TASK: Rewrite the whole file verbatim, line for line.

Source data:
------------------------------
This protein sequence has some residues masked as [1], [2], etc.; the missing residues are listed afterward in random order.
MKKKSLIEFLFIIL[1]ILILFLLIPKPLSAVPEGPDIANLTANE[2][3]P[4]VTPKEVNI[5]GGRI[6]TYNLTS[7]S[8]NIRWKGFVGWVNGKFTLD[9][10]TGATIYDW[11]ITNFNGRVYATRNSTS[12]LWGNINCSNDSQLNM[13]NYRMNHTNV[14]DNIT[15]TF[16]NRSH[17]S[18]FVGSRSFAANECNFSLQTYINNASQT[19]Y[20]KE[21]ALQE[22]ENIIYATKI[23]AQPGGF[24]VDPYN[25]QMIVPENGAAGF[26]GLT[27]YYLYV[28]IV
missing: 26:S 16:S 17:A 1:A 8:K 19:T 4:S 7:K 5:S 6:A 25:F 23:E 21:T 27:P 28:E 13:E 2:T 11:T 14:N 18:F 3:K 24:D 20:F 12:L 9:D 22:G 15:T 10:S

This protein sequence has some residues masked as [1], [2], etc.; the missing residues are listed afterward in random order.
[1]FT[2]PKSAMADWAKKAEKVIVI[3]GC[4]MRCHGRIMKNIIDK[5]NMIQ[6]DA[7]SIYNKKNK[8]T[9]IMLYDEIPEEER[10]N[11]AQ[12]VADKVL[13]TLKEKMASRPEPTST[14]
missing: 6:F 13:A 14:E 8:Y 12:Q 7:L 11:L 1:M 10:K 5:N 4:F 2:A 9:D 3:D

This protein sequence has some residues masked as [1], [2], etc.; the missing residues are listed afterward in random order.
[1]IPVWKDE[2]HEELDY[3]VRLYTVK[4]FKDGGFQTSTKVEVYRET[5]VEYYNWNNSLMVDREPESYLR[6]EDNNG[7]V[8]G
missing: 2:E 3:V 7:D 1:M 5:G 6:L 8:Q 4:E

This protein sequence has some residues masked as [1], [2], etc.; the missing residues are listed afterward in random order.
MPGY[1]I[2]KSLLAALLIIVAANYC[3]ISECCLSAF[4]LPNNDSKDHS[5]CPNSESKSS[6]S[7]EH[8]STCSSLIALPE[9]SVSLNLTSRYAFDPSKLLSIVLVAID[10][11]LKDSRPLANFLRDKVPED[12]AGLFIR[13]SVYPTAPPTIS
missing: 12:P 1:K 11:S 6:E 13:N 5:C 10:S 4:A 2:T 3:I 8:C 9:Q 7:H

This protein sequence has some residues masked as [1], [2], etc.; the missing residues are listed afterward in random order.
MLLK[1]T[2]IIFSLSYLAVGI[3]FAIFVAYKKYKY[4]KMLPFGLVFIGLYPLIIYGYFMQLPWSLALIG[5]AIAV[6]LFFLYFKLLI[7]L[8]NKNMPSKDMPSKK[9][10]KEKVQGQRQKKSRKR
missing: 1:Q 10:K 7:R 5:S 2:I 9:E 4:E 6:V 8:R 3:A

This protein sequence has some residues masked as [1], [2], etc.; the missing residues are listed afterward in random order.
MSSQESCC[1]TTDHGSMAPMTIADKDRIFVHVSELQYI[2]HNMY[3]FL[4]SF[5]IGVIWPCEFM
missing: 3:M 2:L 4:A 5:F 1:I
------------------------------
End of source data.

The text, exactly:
This protein sequence has some residues masked as [1], [2], etc.; the missing residues are listed afterward in random order.
MKKKSLIEFLFIIL[1]ILILFLLIPKPLSAVPEGPDIANLTANE[2][3]P[4]VTPKEVNI[5]GGRI[6]TYNLTS[7]S[8]NIRWKGFVGWVNGKFTLD[9][10]TGATIYDW[11]ITNFNGRVYATRNSTS[12]LWGNINCSNDSQLNM[13]NYRMNHTNV[14]DNIT[15]TF[16]NRSH[17]S[18]FVGSRSFAANECNFSLQTYINNASQT[19]Y[20]KE[21]ALQE[22]ENIIYATKI[23]AQPGGF[24]VDPYN[25]QMIVPENGAAGF[26]GLT[27]YYLYV[28]IV
missing: 26:S 16:S 17:A 1:A 8:K 19:T 4:S 7:K 5:S 6:A 25:F 23:E 21:T 27:P 28:E 13:E 2:T 11:T 14:N 18:F 3:K 24:D 20:F 12:L 9:D 22:G 15:T 10:S

This protein sequence has some residues masked as [1], [2], etc.; the missing residues are listed afterward in random order.
[1]FT[2]PKSAMADWAKKAEKVIVI[3]GC[4]MRCHGRIMKNIIDK[5]NMIQ[6]DA[7]SIYNKKNK[8]T[9]IMLYDEIPEEER[10]N[11]AQ[12]VADKVL[13]TLKEKMASRPEPTST[14]
missing: 6:F 13:A 14:E 8:Y 12:Q 7:L 11:L 1:M 10:K 5:N 4:F 2:A 9:D 3:D

This protein sequence has some residues masked as [1], [2], etc.; the missing residues are listed afterward in random order.
[1]IPVWKDE[2]HEELDY[3]VRLYTVK[4]FKDGGFQTSTKVEVYRET[5]VEYYNWNNSLMVDREPESYLR[6]EDNNG[7]V[8]G
missing: 2:E 3:V 7:D 1:M 5:G 6:L 8:Q 4:E

This protein sequence has some residues masked as [1], [2], etc.; the missing residues are listed afterward in random order.
MPGY[1]I[2]KSLLAALLIIVAANYC[3]ISECCLSAF[4]LPNNDSKDHS[5]CPNSESKSS[6]S[7]EH[8]STCSSLIALPE[9]SVSLNLTSRYAFDPSKLLSIVLVAID[10][11]LKDSRPLANFLRDKVPED[12]AGLFIR[13]SVYPTAPPTIS
missing: 12:P 1:K 11:S 6:E 13:N 5:C 10:S 4:A 2:T 3:I 8:C 9:Q 7:H

This protein sequence has some residues masked as [1], [2], etc.; the missing residues are listed afterward in random order.
MLLK[1]T[2]IIFSLSYLAVGI[3]FAIFVAYKKYKY[4]KMLPFGLVFIGLYPLIIYGYFMQLPWSLALIG[5]AIAV[6]LFFLYFKLLI[7]L[8]NKNMPSKDMPSKK[9][10]KEKVQGQRQKKSRKR
missing: 1:Q 10:K 7:R 5:S 2:I 9:E 4:E 6:V 8:R 3:A

This protein sequence has some residues masked as [1], [2], etc.; the missing residues are listed afterward in random order.
MSSQESCC[1]TTDHGSMAPMTIADKDRIFVHVSELQYI[2]HNMY[3]FL[4]SF[5]IGVIWPCEFM
missing: 3:M 2:L 4:A 5:F 1:I